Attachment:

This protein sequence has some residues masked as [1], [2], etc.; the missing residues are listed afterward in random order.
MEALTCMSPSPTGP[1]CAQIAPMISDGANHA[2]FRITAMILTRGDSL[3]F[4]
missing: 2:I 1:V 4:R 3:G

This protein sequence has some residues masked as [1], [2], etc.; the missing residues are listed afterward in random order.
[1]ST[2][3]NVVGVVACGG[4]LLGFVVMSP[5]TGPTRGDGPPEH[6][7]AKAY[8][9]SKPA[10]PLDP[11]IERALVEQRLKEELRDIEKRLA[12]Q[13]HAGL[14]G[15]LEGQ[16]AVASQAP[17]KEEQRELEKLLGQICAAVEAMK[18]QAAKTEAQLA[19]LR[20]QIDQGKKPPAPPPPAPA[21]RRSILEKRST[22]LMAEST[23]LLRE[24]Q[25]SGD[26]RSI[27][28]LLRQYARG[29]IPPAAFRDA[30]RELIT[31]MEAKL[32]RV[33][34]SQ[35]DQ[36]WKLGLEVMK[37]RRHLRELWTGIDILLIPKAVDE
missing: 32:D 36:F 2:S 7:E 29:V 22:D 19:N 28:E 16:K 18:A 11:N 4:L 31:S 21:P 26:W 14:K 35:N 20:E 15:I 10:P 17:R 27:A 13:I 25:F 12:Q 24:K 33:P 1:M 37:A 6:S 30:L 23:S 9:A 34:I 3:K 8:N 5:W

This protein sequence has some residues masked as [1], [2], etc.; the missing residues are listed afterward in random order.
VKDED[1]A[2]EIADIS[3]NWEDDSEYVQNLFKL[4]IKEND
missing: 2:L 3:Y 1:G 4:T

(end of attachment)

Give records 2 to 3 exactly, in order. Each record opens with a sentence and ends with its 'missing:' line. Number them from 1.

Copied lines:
This protein sequence has some residues masked as [1], [2], etc.; the missing residues are listed afterward in random order.
[1]ST[2][3]NVVGVVACGG[4]LLGFVVMSP[5]TGPTRGDGPPEH[6][7]AKAY[8][9]SKPA[10]PLDP[11]IERALVEQRLKEELRDIEKRLA[12]Q[13]HAGL[14]G[15]LEGQ[16]AVASQAP[17]KEEQRELEKLLGQICAAVEAMK[18]QAAKTEAQLA[19]LR[20]QIDQGKKPPAPPPPAPA[21]RRSILEKRST[22]LMAEST[23]LLRE[24]Q[25]SGD[26]RSI[27][28]LLRQYARG[29]IPPAAFRDA[30]RELIT[31]MEAKL[32]RV[33][34]SQ[35]DQ[36]WKLGLEVMK[37]RRHLRELWTGIDILLIPKAVDE
missing: 32:D 36:F 2:S 7:E 29:V 22:D 19:N 28:E 16:K 18:A 11:N 4:L 31:S 21:P 26:W 14:K 35:N 20:E 15:I 10:P 17:R 27:A 13:I 25:F 12:Q 24:K 33:P 1:M 37:A 6:S 30:L 23:S 9:A 34:I 3:K 8:N 5:W

This protein sequence has some residues masked as [1], [2], etc.; the missing residues are listed afterward in random order.
VKDED[1]A[2]EIADIS[3]NWEDDSEYVQNLFKL[4]IKEND
missing: 2:L 3:Y 1:G 4:T